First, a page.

Kayak fishermen surely wouldn’t want to have what happened to Hawaiian Isaac Brumaghim recently as he was fishing for tuna 2 miles off the Wai’anae Coast on Oahu. Brumaghim, 37, was out in his 16 foot kayak, in the process of reeling in a Kawakawa tuna (Euthynnus affinis) when a large shark breached just behind his kayak in pursuit of the tuna. In the video captured by his GoPro camera, Brumaghim is seen still trying to land the fish when the hook becomes dislodged and the shark happens alongside his kayak, bumps it and then devours the tuna under the boat.
“The shark made a circle, came around and ate the kawakawa under my boat, hit my kayak,” Brumaghim told KHNL.com. “And then it kind of hit me what just happened, and then I had a reaction to that.” Based on the video, marine biologist and former National Oceanic and Atmospheric Administration Fish Ecologist Wayne Samiere told KHNL that the shark was probably a 400-to 500 lb 10 foot tiger shark, doing what tiger sharks do.
“When an animal particular if a fish is distressed, it sends out electrical vibration signals,” Samiere told KHNL. “Plus, if it’s hooked, it’s probably also leaking some blood. And all a shark needs is just one little small taste of that signal, and it’s going to make a beeline right for that target.”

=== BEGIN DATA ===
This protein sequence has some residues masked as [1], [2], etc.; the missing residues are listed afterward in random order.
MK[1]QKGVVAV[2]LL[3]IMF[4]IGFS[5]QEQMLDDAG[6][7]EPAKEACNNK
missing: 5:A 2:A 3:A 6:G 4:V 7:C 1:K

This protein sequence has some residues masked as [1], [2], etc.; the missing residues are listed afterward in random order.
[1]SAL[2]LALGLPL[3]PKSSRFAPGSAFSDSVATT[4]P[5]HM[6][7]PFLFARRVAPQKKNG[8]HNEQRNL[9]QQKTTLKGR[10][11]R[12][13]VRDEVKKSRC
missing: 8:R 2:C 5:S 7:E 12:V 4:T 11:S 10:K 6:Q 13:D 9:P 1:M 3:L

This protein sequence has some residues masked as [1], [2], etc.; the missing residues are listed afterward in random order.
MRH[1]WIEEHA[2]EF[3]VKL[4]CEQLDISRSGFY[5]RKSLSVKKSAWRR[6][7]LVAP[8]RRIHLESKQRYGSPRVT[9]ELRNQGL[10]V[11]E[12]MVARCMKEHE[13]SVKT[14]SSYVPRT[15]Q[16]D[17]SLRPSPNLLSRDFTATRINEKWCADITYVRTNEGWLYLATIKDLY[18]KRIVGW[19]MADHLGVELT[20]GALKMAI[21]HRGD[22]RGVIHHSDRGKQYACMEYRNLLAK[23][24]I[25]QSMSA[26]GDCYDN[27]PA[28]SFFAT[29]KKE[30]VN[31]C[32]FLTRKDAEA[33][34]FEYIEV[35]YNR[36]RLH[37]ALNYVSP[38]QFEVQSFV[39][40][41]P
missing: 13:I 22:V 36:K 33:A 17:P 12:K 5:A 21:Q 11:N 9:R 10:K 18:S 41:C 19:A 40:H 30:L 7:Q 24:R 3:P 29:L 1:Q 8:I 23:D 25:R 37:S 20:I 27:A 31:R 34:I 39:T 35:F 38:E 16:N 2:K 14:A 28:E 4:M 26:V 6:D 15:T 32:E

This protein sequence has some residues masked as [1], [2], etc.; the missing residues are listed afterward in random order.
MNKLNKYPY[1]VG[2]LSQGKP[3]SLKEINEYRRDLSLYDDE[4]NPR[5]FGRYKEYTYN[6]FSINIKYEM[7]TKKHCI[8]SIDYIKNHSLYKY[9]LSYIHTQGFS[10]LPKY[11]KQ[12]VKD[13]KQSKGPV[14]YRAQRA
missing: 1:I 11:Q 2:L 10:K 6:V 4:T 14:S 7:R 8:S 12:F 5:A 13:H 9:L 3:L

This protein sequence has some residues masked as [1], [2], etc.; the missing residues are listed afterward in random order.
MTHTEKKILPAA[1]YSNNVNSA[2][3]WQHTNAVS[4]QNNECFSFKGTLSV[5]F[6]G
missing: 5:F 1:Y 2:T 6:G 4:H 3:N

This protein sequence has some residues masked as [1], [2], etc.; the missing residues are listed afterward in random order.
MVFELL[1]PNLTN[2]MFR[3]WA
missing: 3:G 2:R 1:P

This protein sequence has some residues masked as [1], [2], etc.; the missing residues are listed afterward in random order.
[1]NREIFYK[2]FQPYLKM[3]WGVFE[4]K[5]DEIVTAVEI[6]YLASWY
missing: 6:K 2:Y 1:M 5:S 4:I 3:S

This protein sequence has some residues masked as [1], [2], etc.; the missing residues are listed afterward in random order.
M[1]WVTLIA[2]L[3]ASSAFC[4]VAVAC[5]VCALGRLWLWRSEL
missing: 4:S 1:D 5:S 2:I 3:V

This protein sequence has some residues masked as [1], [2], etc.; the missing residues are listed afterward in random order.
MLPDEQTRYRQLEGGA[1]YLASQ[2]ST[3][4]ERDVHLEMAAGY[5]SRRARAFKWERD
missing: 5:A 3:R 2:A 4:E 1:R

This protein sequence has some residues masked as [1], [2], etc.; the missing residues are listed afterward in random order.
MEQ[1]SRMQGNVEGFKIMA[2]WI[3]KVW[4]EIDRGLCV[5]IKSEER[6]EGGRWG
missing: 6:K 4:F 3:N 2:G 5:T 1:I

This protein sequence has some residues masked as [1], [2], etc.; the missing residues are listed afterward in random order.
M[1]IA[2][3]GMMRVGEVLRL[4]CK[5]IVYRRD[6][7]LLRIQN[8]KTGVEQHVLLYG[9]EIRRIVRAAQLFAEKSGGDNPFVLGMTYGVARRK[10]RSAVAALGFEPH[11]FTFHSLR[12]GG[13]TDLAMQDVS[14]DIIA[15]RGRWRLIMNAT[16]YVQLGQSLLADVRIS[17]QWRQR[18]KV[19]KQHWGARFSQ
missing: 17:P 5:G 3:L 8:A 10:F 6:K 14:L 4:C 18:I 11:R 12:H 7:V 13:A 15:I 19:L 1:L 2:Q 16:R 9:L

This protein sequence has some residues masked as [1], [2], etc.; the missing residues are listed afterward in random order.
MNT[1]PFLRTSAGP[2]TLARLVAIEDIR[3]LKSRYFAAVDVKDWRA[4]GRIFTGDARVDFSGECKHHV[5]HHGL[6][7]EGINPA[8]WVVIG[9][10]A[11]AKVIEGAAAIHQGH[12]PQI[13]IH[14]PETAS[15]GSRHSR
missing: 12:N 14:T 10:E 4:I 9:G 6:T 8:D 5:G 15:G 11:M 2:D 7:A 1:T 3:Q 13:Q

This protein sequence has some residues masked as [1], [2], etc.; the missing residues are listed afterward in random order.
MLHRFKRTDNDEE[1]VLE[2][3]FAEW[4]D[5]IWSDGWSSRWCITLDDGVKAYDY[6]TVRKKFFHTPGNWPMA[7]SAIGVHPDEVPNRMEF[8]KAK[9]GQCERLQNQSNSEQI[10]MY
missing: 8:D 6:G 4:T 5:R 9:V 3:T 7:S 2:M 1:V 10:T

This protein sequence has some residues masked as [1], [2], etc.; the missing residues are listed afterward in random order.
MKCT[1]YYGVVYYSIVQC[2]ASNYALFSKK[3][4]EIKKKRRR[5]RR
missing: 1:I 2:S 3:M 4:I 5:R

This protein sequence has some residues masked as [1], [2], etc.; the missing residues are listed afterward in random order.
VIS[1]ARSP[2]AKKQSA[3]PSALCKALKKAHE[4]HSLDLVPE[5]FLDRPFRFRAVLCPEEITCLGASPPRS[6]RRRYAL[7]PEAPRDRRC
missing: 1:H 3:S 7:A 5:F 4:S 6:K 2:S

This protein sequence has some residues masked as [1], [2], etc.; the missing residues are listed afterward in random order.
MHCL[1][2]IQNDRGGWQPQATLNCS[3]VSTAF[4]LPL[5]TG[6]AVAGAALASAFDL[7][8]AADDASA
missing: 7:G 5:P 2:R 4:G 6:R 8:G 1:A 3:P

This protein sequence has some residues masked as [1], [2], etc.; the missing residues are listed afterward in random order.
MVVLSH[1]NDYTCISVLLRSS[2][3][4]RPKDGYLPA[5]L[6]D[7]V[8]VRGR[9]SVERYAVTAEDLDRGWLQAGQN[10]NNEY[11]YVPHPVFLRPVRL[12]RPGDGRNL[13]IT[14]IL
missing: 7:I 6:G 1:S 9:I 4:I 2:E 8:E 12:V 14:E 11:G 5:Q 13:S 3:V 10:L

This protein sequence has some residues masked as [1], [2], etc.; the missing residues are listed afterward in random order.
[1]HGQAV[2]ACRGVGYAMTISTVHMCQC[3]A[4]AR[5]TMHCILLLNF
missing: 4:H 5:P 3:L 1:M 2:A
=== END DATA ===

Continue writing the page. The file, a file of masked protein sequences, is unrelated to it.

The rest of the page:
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Sharks in Hawaii are often “aumakua,” or animal guardian spirits for many Hawaiian families. They make offerings to their aumakua in the form of food in exchange for protections and good luck. The tiger shark (Galeocerdo cuvier), can be found off the coast of all the islands in the Hawaiian chain. An apex predator, the tiger shark can grow to more than 15 feet in length and feeds primarily on fish, sea turtles, and monk seals. They have also been known to attack people.
Check the video, but beware the salty language.